Making a video game can best be compared to operating an enormous puppet. Actually, it can’t, but I still have Little Shop of Horrors on my mind, so naturally enormous puppets are too. The more complicated it is, the more people it takes to operate it, and the greater probability that it’ll all come crashing down.

I have a book, one of several, about video game design. In it, it has a little chart showing how many people it required to make a game per generation of video games. Text-based games were innocent enough, they only required one or two people. A lot of basic games could be made individually or in a small group. Around the time of the first PlayStation – the time when I jumped on the video gaming bandwagon – a typical video game needed about twenty-five people to make. A PS2 game needed about fifty, and next-gen games are predicted to need about a hundred or more.

It’s possible I haven’t played enough next-gen games yet (something I hope to fix soon), but I think the PS2/Xbox/GameCube era (technically, the sixth generation of video game consoles) was where classic video games hit their peak. Enough detail to form a rich world and environment, but not enough to make it movielike. Sixth-gen games, as realistic as some of them look, still have an element of fantasy to them that separate them from, say, CGI movies. In other words, sixth-gen games were smooth but not realistic.

So far, it feels like the seventh-gen games don’t give the game designers enough limits. With seventh-gen games, you can throw as many levels and graphics in as you want. Sixth-gen games still relied on tricky algorithms and clever level mapping (especially in the Jak and Daxter series, for example) to fit as much detail as possible in without overloading the system. But now? I look at a game like Assassin’s Creed, and it’s all detail and no design. Honestly, the only reason why it kept my attention for so long was the sheer level of detail. If it were a sixth-gen game, I’d have quit halfway through thanks to the repetitive gameplay.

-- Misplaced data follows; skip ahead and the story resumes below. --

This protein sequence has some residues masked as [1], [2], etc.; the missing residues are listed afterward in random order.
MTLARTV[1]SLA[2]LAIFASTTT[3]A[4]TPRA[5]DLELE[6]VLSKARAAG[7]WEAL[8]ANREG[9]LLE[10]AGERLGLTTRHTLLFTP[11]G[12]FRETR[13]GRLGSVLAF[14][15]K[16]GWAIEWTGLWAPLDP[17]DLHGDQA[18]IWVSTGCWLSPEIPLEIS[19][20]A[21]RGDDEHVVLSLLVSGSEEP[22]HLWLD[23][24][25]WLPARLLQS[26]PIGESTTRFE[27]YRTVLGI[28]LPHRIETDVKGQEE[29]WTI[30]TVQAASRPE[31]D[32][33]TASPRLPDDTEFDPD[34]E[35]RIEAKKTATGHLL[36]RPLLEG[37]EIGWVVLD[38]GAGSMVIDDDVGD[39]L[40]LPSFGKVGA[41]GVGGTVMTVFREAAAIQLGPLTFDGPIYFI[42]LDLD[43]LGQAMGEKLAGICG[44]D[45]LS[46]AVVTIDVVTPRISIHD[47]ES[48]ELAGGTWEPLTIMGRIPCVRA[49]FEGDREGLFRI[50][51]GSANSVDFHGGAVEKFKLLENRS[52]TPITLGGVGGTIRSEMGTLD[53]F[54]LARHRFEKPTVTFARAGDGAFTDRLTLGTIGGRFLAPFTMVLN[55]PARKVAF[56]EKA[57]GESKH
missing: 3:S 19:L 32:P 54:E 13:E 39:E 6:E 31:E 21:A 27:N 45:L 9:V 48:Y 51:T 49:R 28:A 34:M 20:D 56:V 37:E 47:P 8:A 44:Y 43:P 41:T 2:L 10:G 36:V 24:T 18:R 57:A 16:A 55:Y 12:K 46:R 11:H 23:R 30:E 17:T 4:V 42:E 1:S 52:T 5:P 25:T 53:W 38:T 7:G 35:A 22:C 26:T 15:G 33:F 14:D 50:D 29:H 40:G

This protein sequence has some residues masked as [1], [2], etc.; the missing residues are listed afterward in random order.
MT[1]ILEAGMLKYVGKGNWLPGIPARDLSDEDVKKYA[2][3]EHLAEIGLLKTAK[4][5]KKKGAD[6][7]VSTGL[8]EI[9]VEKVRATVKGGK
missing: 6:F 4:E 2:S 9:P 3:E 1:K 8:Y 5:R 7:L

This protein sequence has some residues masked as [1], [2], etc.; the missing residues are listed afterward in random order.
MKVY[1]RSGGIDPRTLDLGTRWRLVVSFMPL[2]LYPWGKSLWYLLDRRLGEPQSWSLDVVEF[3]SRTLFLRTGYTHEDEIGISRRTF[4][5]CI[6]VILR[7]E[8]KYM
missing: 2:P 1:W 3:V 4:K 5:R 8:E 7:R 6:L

Soon, though, the impressiveness of seventh-gen games will wear off, and focus will return to gameplay once again. But what about those games two generations before, the fifth-gen games, where it was all gameplay and no graphics?

I miss the old games like Spyro the Dragon. Running around, collecting little gems, deciding who to “charge” and who to “flame”. Going to PlayStation Notebook gives me gaming nostalgia. Okay, so maybe not really, but it might do that to you. But damn, I miss those days. It didn’t matter how good the game looked, because really, you didn’t have that much elbow room in terms of graphics. It was all about whether it was fun.

The new Spyro series sucks, by the way. Know why? Because it’s all graphics and no gameplay. DUH, people.

I’m dying to play the newest Ratchet & Clank game, and I wonder what the makers of Sly Cooper and Jak and Daxter are up to. Hopefully they won’t be hit by the graphics craze and they’ll continue making good games.

But seriously, Spyro kicked ass. I would not want two little dragon horns stuck in my back. And he’d set anyone on fire. Although, the dragons you freed in the first game were kind of annoying. “Thank you for releasing me!” “Thanks for leaving me stuck in this game without any kind of help whatsoever, jerk! Respect your elders? Hah!” The second game just gave you “orbs”. The third game was by far the best, though, where you got to save little baby dragons. When the little baby dragons didn’t give you any useful gameplay tips, well, that was okay, ‘cuz they were cute.

I gotta find my memory card and boot up Spyro again someday. Have you collected all 150 eggs and 20,000 gems in the last game?